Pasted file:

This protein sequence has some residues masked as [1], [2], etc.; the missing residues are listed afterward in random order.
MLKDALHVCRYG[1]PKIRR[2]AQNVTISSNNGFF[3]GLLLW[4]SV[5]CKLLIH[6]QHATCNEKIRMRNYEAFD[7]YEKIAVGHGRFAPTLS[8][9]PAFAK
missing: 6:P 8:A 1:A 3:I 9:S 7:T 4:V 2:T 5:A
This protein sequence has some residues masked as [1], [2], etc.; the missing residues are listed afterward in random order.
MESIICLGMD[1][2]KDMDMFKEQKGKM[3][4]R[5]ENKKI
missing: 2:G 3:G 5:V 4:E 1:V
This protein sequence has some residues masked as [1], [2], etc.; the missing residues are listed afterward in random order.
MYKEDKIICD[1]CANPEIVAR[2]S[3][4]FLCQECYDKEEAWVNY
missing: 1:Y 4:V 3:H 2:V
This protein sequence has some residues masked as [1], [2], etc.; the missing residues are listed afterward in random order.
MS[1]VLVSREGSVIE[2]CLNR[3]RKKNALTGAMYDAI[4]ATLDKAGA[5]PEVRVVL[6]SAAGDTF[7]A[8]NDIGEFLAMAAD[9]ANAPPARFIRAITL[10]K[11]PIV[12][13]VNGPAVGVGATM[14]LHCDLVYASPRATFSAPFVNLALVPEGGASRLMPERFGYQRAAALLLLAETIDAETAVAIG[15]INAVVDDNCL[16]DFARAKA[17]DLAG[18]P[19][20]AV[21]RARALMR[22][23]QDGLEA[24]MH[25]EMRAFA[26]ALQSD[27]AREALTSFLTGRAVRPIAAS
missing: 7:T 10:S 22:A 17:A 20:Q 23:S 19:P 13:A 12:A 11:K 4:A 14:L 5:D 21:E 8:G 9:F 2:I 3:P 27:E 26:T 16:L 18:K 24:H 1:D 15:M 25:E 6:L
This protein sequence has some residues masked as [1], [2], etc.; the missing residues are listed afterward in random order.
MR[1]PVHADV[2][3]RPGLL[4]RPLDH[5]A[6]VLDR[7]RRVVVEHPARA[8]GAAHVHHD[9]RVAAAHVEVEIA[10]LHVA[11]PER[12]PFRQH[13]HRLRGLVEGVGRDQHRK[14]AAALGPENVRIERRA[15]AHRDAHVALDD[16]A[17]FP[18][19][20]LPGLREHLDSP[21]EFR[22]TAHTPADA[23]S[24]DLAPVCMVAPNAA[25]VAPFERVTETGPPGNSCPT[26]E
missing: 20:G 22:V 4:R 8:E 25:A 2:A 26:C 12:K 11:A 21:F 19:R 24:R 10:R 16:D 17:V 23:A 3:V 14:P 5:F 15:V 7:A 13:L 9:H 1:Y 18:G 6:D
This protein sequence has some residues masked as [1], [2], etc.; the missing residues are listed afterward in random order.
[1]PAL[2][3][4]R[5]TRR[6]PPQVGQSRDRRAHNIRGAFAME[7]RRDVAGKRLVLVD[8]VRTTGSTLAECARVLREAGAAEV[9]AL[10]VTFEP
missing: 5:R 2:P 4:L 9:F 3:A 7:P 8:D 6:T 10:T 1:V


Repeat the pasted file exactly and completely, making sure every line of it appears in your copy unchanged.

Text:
This protein sequence has some residues masked as [1], [2], etc.; the missing residues are listed afterward in random order.
MLKDALHVCRYG[1]PKIRR[2]AQNVTISSNNGFF[3]GLLLW[4]SV[5]CKLLIH[6]QHATCNEKIRMRNYEAFD[7]YEKIAVGHGRFAPTLS[8][9]PAFAK
missing: 6:P 8:A 1:A 3:I 9:S 7:T 4:V 2:T 5:A
This protein sequence has some residues masked as [1], [2], etc.; the missing residues are listed afterward in random order.
MESIICLGMD[1][2]KDMDMFKEQKGKM[3][4]R[5]ENKKI
missing: 2:G 3:G 5:V 4:E 1:V
This protein sequence has some residues masked as [1], [2], etc.; the missing residues are listed afterward in random order.
MYKEDKIICD[1]CANPEIVAR[2]S[3][4]FLCQECYDKEEAWVNY
missing: 1:Y 4:V 3:H 2:V
This protein sequence has some residues masked as [1], [2], etc.; the missing residues are listed afterward in random order.
MS[1]VLVSREGSVIE[2]CLNR[3]RKKNALTGAMYDAI[4]ATLDKAGA[5]PEVRVVL[6]SAAGDTF[7]A[8]NDIGEFLAMAAD[9]ANAPPARFIRAITL[10]K[11]PIV[12][13]VNGPAVGVGATM[14]LHCDLVYASPRATFSAPFVNLALVPEGGASRLMPERFGYQRAAALLLLAETIDAETAVAIG[15]INAVVDDNCL[16]DFARAKA[17]DLAG[18]P[19][20]AV[21]RARALMR[22][23]QDGLEA[24]MH[25]EMRAFA[26]ALQSD[27]AREALTSFLTGRAVRPIAAS
missing: 7:T 10:S 22:A 17:A 20:Q 23:S 19:P 13:A 12:A 11:K 4:A 14:L 5:D 21:E 8:G 9:F 2:I 3:P 27:E 26:T 16:L 18:K 24:H 1:D 15:M 25:E 6:L
This protein sequence has some residues masked as [1], [2], etc.; the missing residues are listed afterward in random order.
MR[1]PVHADV[2][3]RPGLL[4]RPLDH[5]A[6]VLDR[7]RRVVVEHPARA[8]GAAHVHHD[9]RVAAAHVEVEIA[10]LHVA[11]PER[12]PFRQH[13]HRLRGLVEGVGRDQHRK[14]AAALGPENVRIERRA[15]AHRDAHVALDD[16]A[17]FP[18][19][20]LPGLREHLDSP[21]EFR[22]TAHTPADA[23]S[24]DLAPVCMVAPNAA[25]VAPFERVTETGPPGNSCPT[26]E
missing: 20:G 22:V 4:R 8:E 25:A 2:A 26:C 12:K 11:A 21:F 19:R 24:R 10:R 16:D 17:V 23:A 3:V 14:P 5:F 15:V 7:A 13:L 9:H 1:Y 18:G 6:D
This protein sequence has some residues masked as [1], [2], etc.; the missing residues are listed afterward in random order.
[1]PAL[2][3][4]R[5]TRR[6]PPQVGQSRDRRAHNIRGAFAME[7]RRDVAGKRLVLVD[8]VRTTGSTLAECARVLREAGAAEV[9]AL[10]VTFEP
missing: 5:R 2:P 4:L 9:F 3:A 7:P 8:D 6:T 10:T 1:V